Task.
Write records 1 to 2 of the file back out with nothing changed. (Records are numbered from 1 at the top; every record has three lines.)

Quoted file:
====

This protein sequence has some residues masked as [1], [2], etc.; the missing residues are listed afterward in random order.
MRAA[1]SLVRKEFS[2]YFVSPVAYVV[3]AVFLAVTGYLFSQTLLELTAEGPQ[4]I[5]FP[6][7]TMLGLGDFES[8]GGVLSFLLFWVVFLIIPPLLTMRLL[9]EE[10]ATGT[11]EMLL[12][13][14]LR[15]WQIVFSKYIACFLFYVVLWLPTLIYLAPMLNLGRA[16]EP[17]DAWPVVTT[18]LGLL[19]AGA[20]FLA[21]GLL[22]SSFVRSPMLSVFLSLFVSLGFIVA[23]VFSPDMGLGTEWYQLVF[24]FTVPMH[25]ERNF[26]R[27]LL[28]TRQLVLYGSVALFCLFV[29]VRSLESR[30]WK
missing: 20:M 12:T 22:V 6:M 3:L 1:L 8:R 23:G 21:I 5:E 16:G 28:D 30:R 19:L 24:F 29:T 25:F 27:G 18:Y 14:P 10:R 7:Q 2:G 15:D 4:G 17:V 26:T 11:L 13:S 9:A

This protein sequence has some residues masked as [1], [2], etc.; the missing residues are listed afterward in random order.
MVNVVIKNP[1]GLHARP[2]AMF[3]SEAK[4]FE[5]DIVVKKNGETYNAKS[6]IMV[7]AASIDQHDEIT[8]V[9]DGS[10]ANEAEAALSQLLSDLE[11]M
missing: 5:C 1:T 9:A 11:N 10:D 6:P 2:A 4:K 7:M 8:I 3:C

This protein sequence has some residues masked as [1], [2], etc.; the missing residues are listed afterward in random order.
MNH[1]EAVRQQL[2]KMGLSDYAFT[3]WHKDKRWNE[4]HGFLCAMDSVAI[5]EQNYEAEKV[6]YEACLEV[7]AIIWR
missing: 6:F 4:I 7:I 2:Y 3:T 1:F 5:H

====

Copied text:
This protein sequence has some residues masked as [1], [2], etc.; the missing residues are listed afterward in random order.
MRAA[1]SLVRKEFS[2]YFVSPVAYVV[3]AVFLAVTGYLFSQTLLELTAEGPQ[4]I[5]FP[6][7]TMLGLGDFES[8]GGVLSFLLFWVVFLIIPPLLTMRLL[9]EE[10]ATGT[11]EMLL[12][13][14]LR[15]WQIVFSKYIACFLFYVVLWLPTLIYLAPMLNLGRA[16]EP[17]DAWPVVTT[18]LGLL[19]AGA[20]FLA[21]GLL[22]SSFVRSPMLSVFLSLFVSLGFIVA[23]VFSPDMGLGTEWYQLVF[24]FTVPMH[25]ERNF[26]R[27]LL[28]TRQLVLYGSVALFCLFV[29]VRSLESR[30]WK
missing: 20:M 12:T 22:V 6:M 3:L 1:L 8:R 23:G 21:I 5:E 16:G 28:D 30:R 19:L 24:F 29:T 25:F 27:G 18:Y 14:P 10:R 7:Q 2:G 15:D 4:G 17:V 26:T 11:L 13:S 9:A

This protein sequence has some residues masked as [1], [2], etc.; the missing residues are listed afterward in random order.
MVNVVIKNP[1]GLHARP[2]AMF[3]SEAK[4]FE[5]DIVVKKNGETYNAKS[6]IMV[7]AASIDQHDEIT[8]V[9]DGS[10]ANEAEAALSQLLSDLE[11]M
missing: 5:C 1:T 9:A 11:N 10:D 6:P 2:A 4:K 7:M 8:I 3:C